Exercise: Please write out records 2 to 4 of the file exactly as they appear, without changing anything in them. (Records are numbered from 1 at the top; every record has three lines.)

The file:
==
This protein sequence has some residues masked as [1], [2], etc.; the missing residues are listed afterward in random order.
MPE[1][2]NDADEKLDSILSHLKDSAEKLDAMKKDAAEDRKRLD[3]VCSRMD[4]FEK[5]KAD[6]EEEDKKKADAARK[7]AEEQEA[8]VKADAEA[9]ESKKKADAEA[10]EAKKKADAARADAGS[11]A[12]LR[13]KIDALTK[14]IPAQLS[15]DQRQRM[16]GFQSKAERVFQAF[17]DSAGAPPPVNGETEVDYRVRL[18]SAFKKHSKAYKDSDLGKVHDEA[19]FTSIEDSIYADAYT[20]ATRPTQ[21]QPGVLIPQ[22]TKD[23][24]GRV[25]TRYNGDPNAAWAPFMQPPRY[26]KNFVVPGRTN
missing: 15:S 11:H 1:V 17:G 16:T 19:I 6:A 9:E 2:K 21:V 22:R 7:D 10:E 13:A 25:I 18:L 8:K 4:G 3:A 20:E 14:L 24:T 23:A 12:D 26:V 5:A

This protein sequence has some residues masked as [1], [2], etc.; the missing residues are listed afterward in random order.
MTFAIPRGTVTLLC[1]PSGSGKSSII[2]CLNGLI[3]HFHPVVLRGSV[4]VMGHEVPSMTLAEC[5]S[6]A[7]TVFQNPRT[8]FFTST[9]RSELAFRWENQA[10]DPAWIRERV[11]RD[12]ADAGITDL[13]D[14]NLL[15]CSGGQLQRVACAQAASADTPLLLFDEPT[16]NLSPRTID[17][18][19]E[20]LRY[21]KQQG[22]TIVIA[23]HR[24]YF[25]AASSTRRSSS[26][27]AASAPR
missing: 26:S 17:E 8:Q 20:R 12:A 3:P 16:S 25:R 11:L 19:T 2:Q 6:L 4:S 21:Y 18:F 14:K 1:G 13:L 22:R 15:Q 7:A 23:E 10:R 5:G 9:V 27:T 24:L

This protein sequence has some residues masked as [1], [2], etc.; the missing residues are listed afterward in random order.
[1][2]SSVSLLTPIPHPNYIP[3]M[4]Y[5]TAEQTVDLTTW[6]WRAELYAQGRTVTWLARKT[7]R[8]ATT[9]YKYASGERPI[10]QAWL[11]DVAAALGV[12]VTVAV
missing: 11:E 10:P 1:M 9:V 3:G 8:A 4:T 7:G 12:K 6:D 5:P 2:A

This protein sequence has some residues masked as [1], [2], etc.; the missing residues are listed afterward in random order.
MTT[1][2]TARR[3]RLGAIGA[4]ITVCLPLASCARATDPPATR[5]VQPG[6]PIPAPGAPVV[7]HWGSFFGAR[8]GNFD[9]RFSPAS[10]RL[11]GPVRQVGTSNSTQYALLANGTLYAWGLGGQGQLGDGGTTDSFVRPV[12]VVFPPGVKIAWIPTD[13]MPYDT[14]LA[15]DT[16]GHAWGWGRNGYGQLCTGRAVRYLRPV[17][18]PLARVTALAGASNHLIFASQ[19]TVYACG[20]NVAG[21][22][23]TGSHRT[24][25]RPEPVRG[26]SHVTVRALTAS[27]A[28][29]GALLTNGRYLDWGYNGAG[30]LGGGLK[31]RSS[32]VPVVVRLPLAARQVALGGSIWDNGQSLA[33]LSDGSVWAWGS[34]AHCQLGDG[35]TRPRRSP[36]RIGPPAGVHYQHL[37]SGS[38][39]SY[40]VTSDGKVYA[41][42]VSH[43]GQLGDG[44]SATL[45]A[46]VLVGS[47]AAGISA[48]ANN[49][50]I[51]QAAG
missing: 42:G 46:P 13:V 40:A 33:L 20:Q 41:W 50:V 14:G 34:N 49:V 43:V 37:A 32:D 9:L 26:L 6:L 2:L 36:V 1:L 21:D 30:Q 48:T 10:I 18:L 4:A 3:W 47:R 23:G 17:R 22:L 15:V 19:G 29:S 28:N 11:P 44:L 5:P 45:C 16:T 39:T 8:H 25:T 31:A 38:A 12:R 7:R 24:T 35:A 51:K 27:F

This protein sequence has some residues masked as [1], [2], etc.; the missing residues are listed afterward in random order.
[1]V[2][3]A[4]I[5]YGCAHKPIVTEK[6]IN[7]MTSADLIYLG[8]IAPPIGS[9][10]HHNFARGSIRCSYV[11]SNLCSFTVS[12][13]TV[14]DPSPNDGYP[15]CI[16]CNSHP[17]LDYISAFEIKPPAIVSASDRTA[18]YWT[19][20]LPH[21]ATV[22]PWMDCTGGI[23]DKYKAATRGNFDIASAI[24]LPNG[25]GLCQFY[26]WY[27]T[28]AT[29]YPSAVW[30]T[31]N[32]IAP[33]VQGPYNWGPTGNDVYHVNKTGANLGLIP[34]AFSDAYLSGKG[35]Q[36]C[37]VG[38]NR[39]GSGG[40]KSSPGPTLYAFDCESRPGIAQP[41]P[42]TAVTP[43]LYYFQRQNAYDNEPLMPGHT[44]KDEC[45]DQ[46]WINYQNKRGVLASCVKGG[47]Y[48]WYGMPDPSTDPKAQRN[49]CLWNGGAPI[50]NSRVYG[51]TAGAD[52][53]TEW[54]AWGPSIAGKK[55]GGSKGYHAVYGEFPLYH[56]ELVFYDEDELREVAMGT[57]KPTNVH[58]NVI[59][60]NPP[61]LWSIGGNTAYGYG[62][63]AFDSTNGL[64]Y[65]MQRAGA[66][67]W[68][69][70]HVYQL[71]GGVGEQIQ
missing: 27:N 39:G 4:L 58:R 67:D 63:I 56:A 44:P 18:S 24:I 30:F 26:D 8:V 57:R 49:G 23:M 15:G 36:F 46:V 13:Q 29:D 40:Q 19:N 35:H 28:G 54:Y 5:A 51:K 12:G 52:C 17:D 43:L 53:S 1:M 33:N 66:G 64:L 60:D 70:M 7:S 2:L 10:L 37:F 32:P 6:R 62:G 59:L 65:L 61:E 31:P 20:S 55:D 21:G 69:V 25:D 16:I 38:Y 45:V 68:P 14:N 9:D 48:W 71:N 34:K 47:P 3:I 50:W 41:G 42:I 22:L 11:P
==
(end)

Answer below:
This protein sequence has some residues masked as [1], [2], etc.; the missing residues are listed afterward in random order.
MTFAIPRGTVTLLC[1]PSGSGKSSII[2]CLNGLI[3]HFHPVVLRGSV[4]VMGHEVPSMTLAEC[5]S[6]A[7]TVFQNPRT[8]FFTST[9]RSELAFRWENQA[10]DPAWIRERV[11]RD[12]ADAGITDL[13]D[14]NLL[15]CSGGQLQRVACAQAASADTPLLLFDEPT[16]NLSPRTID[17][18][19]E[20]LRY[21]KQQG[22]TIVIA[23]HR[24]YF[25]AASSTRRSSS[26][27]AASAPR
missing: 26:S 17:E 8:Q 20:R 12:A 3:P 16:S 25:R 11:L 19:T 2:Q 6:L 4:S 21:Y 18:F 14:K 1:G 13:L 22:R 15:Q 7:A 23:E 10:R 5:G 9:V 27:T 24:L

This protein sequence has some residues masked as [1], [2], etc.; the missing residues are listed afterward in random order.
[1][2]SSVSLLTPIPHPNYIP[3]M[4]Y[5]TAEQTVDLTTW[6]WRAELYAQGRTVTWLARKT[7]R[8]ATT[9]YKYASGERPI[10]QAWL[11]DVAAALGV[12]VTVAV
missing: 11:E 10:P 1:M 9:V 3:G 8:A 4:T 7:G 12:K 6:D 5:P 2:A

This protein sequence has some residues masked as [1], [2], etc.; the missing residues are listed afterward in random order.
MTT[1][2]TARR[3]RLGAIGA[4]ITVCLPLASCARATDPPATR[5]VQPG[6]PIPAPGAPVV[7]HWGSFFGAR[8]GNFD[9]RFSPAS[10]RL[11]GPVRQVGTSNSTQYALLANGTLYAWGLGGQGQLGDGGTTDSFVRPV[12]VVFPPGVKIAWIPTD[13]MPYDT[14]LA[15]DT[16]GHAWGWGRNGYGQLCTGRAVRYLRPV[17][18]PLARVTALAGASNHLIFASQ[19]TVYACG[20]NVAG[21][22][23]TGSHRT[24][25]RPEPVRG[26]SHVTVRALTAS[27]A[28][29]GALLTNGRYLDWGYNGAG[30]LGGGLK[31]RSS[32]VPVVVRLPLAARQVALGGSIWDNGQSLA[33]LSDGSVWAWGS[34]AHCQLGDG[35]TRPRRSP[36]RIGPPAGVHYQHL[37]SGS[38][39]SY[40]VTSDGKVYA[41][42]VSH[43]GQLGDG[44]SATL[45]A[46]VLVGS[47]AAGISA[48]ANN[49][50]I[51]QAAG
missing: 42:G 46:P 13:V 40:A 33:L 20:Q 41:W 50:V 14:G 34:N 49:V 43:V 37:A 32:D 9:L 26:L 6:L 2:L 36:V 1:L 21:D 30:Q 48:T 10:I 18:L 4:A 3:W 47:R 23:G 17:R 22:L 15:V 19:G 29:S 28:N 11:P 44:L 5:P 45:C 16:T 39:T 8:H 25:T 31:A 38:A 12:R 7:R 24:T 35:A 51:K 27:F